Nevada considers terrorism to be a crime against public health and safety, so terrorism-related offenses are defined within the section of Nevada’s penal code that prohibits crimes against public health and safety. The appropriate section of Nevada laws where terrorism-related offenses are defined is Chapter 202 of Title 15, where there is an entire subcategory of offenses related to terrorism.
Many different kinds of conduct are criminalized under Chapter 202, including conduct that relates to weapons of mass destructions and dangerous substances. However, the law recognizes that defendants do not actually have to possess or release a dangerous substance to cause terror. In many cases, making threats or releasing hoax substances can also cause fear and chaos, and can put people at risk.
Because of the danger presented by false threats, there are statutes within Chapter 202 that criminalize various types of hoaxes in connection with terrorism. A hoax can carry penalties that are very real, so if you have been accused of a hoax, you should reach out to Vegas criminal defense attorneys at LV Criminal Defense to find out about the consequences you are facing and the options that you have for responding to charges.
Our experienced and compassionate legal team can put our knowledge of Chapter 202 to work on your case to help you implement an effective legal strategy designed to reduce the likelihood of conviction or the severity of penalties resulting from a terrorism offense. To find out more about the ways in which our firm can assist you if you’ve been accused of violating the laws related to terrorism, give us a call today.
The statute within Chapter 202 that addresses hoax substances is Nevada Revised Statute section 202.449. According to the relevant statute, it is unlawful to disperse or cause to be dispersed any hoax substance through any means of delivery, including package delivery services, drop payment boxes, or mail couriers.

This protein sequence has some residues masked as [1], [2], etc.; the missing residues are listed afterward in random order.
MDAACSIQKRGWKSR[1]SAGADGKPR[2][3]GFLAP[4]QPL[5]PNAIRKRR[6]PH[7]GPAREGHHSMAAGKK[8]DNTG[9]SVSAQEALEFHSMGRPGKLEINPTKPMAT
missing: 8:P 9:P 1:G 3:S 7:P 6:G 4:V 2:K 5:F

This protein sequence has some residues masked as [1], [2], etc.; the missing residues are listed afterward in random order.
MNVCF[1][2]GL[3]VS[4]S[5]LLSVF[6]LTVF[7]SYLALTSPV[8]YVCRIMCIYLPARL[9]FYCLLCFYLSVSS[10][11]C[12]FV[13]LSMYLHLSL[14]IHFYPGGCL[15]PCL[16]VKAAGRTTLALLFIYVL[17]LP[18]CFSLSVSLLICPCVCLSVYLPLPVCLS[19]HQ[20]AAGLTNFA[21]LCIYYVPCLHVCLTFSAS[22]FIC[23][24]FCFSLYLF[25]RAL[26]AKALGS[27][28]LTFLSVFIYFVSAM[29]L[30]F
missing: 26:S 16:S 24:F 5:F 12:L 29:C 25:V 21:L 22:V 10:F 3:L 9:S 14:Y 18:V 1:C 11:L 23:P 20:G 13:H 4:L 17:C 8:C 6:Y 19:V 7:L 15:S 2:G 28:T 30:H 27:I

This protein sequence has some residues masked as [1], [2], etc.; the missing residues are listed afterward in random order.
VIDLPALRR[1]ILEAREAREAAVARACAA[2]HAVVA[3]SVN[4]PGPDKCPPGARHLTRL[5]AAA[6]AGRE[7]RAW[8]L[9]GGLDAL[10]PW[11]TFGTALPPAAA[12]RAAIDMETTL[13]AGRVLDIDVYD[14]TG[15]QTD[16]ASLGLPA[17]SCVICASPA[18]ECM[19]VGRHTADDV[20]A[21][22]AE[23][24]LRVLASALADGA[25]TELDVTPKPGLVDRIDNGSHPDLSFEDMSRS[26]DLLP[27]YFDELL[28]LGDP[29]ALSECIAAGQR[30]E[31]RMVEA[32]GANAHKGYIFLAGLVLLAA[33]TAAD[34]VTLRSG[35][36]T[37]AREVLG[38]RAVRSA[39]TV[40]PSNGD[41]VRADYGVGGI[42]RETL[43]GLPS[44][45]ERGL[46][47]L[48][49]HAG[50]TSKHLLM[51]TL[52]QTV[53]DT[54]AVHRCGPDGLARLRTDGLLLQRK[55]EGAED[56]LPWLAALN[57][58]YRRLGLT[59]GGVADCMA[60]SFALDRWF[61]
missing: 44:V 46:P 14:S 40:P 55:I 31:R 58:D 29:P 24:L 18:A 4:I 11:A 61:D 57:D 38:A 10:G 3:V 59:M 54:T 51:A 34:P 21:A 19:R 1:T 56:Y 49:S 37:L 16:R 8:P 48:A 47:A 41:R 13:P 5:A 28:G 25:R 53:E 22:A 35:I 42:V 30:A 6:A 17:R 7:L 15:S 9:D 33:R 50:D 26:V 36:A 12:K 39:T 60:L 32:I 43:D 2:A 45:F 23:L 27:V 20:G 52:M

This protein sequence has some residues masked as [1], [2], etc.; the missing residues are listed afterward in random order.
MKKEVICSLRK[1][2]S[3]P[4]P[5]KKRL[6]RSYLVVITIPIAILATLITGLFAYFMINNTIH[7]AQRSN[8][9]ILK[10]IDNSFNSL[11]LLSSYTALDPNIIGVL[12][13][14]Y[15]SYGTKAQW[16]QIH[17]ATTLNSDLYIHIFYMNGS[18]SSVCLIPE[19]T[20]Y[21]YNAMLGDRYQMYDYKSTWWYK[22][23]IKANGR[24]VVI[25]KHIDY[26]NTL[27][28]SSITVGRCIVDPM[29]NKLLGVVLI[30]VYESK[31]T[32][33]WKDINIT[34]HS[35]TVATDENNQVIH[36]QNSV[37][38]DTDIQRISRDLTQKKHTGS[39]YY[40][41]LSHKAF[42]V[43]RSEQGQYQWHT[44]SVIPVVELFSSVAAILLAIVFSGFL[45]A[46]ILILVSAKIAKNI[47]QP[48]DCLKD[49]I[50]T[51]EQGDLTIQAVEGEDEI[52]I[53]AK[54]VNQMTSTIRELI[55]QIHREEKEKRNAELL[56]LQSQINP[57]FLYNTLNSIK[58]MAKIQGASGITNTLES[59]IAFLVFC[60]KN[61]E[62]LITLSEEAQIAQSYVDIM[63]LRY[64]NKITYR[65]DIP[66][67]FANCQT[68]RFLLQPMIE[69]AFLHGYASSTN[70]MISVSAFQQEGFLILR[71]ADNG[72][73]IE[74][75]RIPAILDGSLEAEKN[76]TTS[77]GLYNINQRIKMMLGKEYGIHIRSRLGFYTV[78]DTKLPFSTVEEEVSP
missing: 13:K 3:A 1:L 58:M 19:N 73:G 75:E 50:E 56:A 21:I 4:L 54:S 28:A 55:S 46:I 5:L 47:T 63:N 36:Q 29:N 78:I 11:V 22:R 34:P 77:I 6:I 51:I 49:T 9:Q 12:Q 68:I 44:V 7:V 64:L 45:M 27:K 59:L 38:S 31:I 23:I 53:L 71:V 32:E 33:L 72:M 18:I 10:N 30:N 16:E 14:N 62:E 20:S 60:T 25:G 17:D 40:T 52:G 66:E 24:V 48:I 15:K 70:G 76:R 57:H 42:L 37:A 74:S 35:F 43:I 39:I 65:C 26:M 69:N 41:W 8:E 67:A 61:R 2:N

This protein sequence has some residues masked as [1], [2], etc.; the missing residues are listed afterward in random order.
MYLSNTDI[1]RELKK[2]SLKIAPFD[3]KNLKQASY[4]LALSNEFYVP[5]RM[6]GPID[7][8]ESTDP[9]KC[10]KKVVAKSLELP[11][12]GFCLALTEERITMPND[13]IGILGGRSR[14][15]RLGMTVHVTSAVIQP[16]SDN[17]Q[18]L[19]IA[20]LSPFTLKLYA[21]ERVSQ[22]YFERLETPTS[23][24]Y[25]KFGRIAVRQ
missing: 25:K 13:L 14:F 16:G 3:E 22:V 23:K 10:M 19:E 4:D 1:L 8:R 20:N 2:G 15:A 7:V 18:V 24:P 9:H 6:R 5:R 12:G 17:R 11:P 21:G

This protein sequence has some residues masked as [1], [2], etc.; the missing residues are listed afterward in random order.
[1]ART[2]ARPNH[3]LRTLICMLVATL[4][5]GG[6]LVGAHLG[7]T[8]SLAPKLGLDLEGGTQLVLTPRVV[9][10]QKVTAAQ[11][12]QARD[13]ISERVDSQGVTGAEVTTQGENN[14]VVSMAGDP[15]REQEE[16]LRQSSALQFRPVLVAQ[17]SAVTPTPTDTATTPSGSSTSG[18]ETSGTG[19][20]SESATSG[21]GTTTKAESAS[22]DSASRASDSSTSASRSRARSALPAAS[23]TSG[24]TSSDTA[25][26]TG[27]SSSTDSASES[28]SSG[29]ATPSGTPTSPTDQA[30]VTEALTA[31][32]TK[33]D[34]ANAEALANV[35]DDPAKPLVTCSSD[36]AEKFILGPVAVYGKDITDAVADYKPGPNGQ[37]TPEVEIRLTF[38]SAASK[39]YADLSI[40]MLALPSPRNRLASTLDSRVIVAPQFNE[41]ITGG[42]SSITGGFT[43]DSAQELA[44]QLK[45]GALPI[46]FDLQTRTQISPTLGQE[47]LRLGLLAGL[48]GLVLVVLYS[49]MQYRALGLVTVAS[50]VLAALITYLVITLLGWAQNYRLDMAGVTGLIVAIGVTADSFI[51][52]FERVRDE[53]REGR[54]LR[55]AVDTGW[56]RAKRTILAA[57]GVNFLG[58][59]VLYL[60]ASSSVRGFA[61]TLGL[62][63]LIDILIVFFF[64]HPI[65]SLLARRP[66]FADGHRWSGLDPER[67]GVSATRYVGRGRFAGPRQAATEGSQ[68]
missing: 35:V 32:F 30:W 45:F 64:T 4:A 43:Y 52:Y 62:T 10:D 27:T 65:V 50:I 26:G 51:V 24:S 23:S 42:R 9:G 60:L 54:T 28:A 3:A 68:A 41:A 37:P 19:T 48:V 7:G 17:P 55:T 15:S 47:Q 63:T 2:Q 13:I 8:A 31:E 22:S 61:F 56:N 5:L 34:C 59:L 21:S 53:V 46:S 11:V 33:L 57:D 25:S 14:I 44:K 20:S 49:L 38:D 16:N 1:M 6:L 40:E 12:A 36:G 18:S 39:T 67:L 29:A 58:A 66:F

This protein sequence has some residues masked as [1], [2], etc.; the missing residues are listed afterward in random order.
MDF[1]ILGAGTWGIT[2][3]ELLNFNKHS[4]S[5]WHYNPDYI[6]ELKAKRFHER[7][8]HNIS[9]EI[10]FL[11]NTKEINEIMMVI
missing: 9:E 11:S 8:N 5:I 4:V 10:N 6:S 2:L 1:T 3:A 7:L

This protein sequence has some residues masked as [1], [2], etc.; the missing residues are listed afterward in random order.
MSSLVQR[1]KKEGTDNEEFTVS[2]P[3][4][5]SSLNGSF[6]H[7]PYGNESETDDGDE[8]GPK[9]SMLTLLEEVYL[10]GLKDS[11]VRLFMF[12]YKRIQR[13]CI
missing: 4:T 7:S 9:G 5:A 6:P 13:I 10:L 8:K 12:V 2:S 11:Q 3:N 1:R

In order for a prosecutor to secure a conviction under N.R.S. 202.449, the prosecutor must prove that you acted with specific intent in delivering the hoax substance. You can be convicted if the prosecutor can prove you intended to intimidate, alarm, or cause mental anguish to any person; that you intended to cause any reasonable person to believe that he or she was contaminated by exposure to a toxin or lethal agent; that you intended to cause panic or civil unrest; that you intended to extort or profit from the delivery of the hoax substance; or that you intended to interfere with operations or cause economic damage.
It is important to note that the prosecutor only need prove that you intended to cause fear, harm, unrest, or economic damage. It is irrelevant whether your actions actually caused such damage to occur or not and you can still be convicted even if you were unsuccessful in your attempt to cause a reaction on the part of the recipient of the hoax substance or from the public.
Nick Wooldridge has a long track record of representing clients accused of serious federal and state crimes in Nevada.
If you are convicted of dispersing a hoax substance in violation of N.R.S. 202.449, you can be found guilty of a Category D felony. However, if you cause death or substantial bodily harm through your actions, you can be convicted of a category B felony unless you are tried under a different statute that imposes harsher penalties. The consequences of a category B felony violation of N.R.S. 202.449 can include a prison sentence lasting a minimum of two years and a maximum of 20 years, as well as a fine up to $5,000.
Nevada criminal defense attorneys at LV Criminal Defense can help you to fight accusations of wrongdoing and can provide you with representation as you take action to defend yourself and your future in response to accusations of dispersing a hoax substance or any other act of terrorism. To find out more about how we can help, give us a call today.